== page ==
The answer to how one can go from tribal living to President of the United States appears early in the story and is repeated throughout. The Luo, Obama's tribe in Kenya, place a great deal of emphasis on education.
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8 of 10 people found the following review helpful By Lientje on February 21, 2011
Format: Hardcover Verified Purchase
This book was a pleasant surprise for me in at least two ways. I happened across it by accident.
I was looking for information to use on my own genealogical research. And after reading this story
I have discovered that just getting names is not at all enough. One must also know the history of
the area and the culture. I needed that reminder for my own research. It makes the story so much
more interesting.

The other pleasant surprise was that this is not a book that "takes sides." It is the story of
the Obama family through the centuries, without all the garbage that can so easily enter into this
sort of book if one decides to do so. Mr. Firstbrook takes a very professional approach. This is
much appreciated.

The book itself is very well written and a fairly fast read. I enjoyed every minute. I would
love to go and see the area myself some day.
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8 of 10 people found the following review helpful By NJ Book Lover on February 19, 2011
Format: Hardcover
A must read for anyone interested in the background of President Obama....also great for anyone interested in Kenyan/African culture..very well written book...!!
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8 of 12 people found the following review helpful By Robin S. Hall on February 8, 2011
Format: Hardcover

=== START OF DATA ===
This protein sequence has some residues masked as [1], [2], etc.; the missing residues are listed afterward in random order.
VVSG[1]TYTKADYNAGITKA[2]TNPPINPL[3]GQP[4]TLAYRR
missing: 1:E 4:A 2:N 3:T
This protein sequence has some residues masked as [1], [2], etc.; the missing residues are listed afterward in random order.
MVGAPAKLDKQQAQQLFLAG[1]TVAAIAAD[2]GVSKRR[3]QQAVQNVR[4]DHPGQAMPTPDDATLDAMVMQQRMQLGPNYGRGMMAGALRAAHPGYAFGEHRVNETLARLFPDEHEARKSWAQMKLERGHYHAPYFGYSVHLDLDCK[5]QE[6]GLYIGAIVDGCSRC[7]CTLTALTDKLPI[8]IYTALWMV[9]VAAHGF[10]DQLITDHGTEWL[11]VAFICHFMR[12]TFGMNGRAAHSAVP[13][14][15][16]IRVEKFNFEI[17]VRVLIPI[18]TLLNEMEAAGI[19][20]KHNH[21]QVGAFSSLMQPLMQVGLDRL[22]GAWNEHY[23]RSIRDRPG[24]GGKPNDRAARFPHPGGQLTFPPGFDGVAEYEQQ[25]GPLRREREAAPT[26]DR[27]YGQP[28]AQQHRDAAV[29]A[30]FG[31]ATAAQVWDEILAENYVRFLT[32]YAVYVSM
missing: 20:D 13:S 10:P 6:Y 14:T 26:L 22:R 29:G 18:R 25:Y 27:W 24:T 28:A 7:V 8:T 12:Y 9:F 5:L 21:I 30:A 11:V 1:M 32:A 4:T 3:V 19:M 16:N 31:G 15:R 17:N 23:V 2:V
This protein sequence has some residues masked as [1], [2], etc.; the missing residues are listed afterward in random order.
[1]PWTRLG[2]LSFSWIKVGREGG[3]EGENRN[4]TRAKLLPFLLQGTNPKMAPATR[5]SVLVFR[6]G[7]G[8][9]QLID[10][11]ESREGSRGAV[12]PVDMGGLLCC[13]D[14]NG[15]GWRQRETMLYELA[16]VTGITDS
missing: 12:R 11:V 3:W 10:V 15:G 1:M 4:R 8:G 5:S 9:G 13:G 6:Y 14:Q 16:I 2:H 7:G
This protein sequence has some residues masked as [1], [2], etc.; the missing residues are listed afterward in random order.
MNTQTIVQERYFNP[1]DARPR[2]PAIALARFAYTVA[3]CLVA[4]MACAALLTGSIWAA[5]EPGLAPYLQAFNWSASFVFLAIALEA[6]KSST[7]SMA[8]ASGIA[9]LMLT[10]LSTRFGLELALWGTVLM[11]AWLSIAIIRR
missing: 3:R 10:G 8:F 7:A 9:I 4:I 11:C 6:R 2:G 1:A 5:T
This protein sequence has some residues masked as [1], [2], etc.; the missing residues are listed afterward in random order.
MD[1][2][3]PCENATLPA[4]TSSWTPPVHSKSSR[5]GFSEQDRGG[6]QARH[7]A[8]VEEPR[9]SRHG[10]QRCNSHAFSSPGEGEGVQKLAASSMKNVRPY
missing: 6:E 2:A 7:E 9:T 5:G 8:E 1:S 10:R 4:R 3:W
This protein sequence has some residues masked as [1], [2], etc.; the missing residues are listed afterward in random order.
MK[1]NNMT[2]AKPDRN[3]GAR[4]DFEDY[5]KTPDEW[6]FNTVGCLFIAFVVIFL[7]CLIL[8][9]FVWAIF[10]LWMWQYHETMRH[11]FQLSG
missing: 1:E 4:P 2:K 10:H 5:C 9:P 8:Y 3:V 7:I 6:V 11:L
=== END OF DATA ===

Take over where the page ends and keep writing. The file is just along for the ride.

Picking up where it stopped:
This is a thoroughly recommended read, opening a range of questions about the forces which shaped the destiny of the 44th President of the United States. This book is nominally about the history of the ancestors of President Barack Obama, but the US President is an unseen presence on almost every page. Apart from the President, the two main players are his father, Barack Obama Snr., and grandfather, Hussein Onyango Obama. Neither come across as sympathetic characters, but both in their own ways were charismatic and powerful men.

The book commences with an analysis of three hundred years history of the ancestors of Obama up to Hussein Onyango. The family tree in the front of the book is an essential reference. It does put much of the difficult family history in a context. And there are fascinating references to many Luo tribal customs and taboos - including an explanation of why President Obama is under an obligation to pull down the White House.

Hussein Onyango lived through the era from the arrival of European colonists to the eventual independence of Kenya in 1963. He travelled widely and converted to Islam whilst working in Zanzibar (unlike the rest of his extended family, who became Seventh Day Adventists). Serving in both world wars with the British forces, he even travelled to Burma to fight the Japanese. But he was a man with a violent temper. When he seriously threatened to kill Habiba Akumu (President Obama's grandmother) with a machete, she fled, leaving her son to be raised by the youngest of Hussein Onyango's five wives.

Barack Obama Snr. was also charismatic, and also stubborn and self-opinionated. After seriously falling out with his father over his behavior at school, he was thrust into the world to make his own way.